This beer-guzzling bad-sportsmanship movie to which all imitators aspire features Paul Newman, at the pinnacle of his stardom, as Reggie “Reg” Dunlop, the graying player-coach of the Chiefs, a minor league hockey team in a Nowheresville, Pennsylvania mill town who start to draw sellout crowds when their leader lets the psychotic, bespectacled Hanson Brothers onto the ice, inspiring “Reg” to retool the team as a rampaging goon squad. The outrageous script, courtesy Nancy Dowd (Ladies and Gentlemen, The Fabulous Stains), is nasty, brutish, and hilarious, while Allen’s shrewd cutting—including unmatched employment of reaction shots—speaks volumes about the cathartic appeal of violent spectacle.

Co-Presented with ACE.

Metrograph Paying Tribute to Dede Allen in March Film Series
dir. Warren Beatty, 1981, 195 min, DCP 4K

Beatty’s brawny historical drama about the life of John Reed, an American journalist who witnessed the Russian Revolution first-hand and chronicled it in his book Ten Days That Shook the World, clocks in at an imposing 195 minutes, but Allen’s dab-handed cutting keeps this epic of political ardor and fractious in-fighting scudding along at an extraordinary clip, giving scenes from the distant past the urgency and immediacy of right now. Featuring Beatty as Reed, a stacked cast including Jack Nicholson and Diane Keaton, and cinematography by Vittorio Storaro at his most audacious, Reds is Hollywood at, in at least two senses of the word, its most radical.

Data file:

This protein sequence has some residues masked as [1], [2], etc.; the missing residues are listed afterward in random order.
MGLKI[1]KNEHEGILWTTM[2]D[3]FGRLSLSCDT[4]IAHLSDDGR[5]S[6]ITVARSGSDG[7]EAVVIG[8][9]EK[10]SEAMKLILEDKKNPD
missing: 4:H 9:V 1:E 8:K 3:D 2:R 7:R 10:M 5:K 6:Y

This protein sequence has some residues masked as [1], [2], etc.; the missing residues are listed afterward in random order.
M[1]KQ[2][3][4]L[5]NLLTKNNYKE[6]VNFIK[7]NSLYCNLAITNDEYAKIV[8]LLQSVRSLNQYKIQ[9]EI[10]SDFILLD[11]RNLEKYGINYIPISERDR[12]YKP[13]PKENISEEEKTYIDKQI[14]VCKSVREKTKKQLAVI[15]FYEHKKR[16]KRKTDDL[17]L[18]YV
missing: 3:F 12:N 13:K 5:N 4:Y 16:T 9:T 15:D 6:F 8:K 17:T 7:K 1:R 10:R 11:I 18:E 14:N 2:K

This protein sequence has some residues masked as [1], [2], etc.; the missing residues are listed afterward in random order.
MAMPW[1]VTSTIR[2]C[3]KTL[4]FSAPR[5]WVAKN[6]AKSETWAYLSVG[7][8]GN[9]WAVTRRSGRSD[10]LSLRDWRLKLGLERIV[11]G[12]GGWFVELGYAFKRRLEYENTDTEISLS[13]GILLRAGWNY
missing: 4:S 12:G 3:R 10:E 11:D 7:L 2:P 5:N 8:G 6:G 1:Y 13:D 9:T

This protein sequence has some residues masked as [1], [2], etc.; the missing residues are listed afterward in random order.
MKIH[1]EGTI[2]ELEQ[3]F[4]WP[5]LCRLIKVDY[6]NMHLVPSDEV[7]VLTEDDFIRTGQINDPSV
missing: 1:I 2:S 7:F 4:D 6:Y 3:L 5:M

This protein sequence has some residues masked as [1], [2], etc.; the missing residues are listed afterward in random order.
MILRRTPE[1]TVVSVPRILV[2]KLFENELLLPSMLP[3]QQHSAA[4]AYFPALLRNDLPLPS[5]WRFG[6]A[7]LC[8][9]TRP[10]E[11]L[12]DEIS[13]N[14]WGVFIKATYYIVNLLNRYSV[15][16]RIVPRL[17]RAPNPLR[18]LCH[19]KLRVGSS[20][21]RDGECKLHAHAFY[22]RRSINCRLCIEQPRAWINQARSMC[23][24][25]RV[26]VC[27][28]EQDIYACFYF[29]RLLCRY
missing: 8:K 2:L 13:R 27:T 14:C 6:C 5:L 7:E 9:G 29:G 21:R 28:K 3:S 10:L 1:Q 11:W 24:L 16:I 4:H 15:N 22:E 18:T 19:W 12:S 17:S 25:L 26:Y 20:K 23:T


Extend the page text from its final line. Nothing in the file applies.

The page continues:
Metrograph Paying Tribute to Dede Allen in March Film Series
dir. Barry Sonnenfeld, 1991, 99 min, DCP

Among the most perfectly cast Hollywood studio films of the last half-century, cinematographer-cum-director Sonnenfeld’s adaptation of Charles Addams’s macabre recurring New Yorker feature stars Raul Julia as the suave patriarch of the Addams clan (“You lady-killer…” “Acquitted!”), Anjelica Huston as his waxen, witchy bride, and an outstanding preadolescent Christina Ricci as doomy daughter Wednesday. A drolly dark comedy that moves with the fearsome speed of a 1930s screwball, thanks to the surgical precision of Dede Allen’s editing.

Remember Every Frame: Edited by Dede Allen runs from March 1 to March 23, with select encore screenings to follow.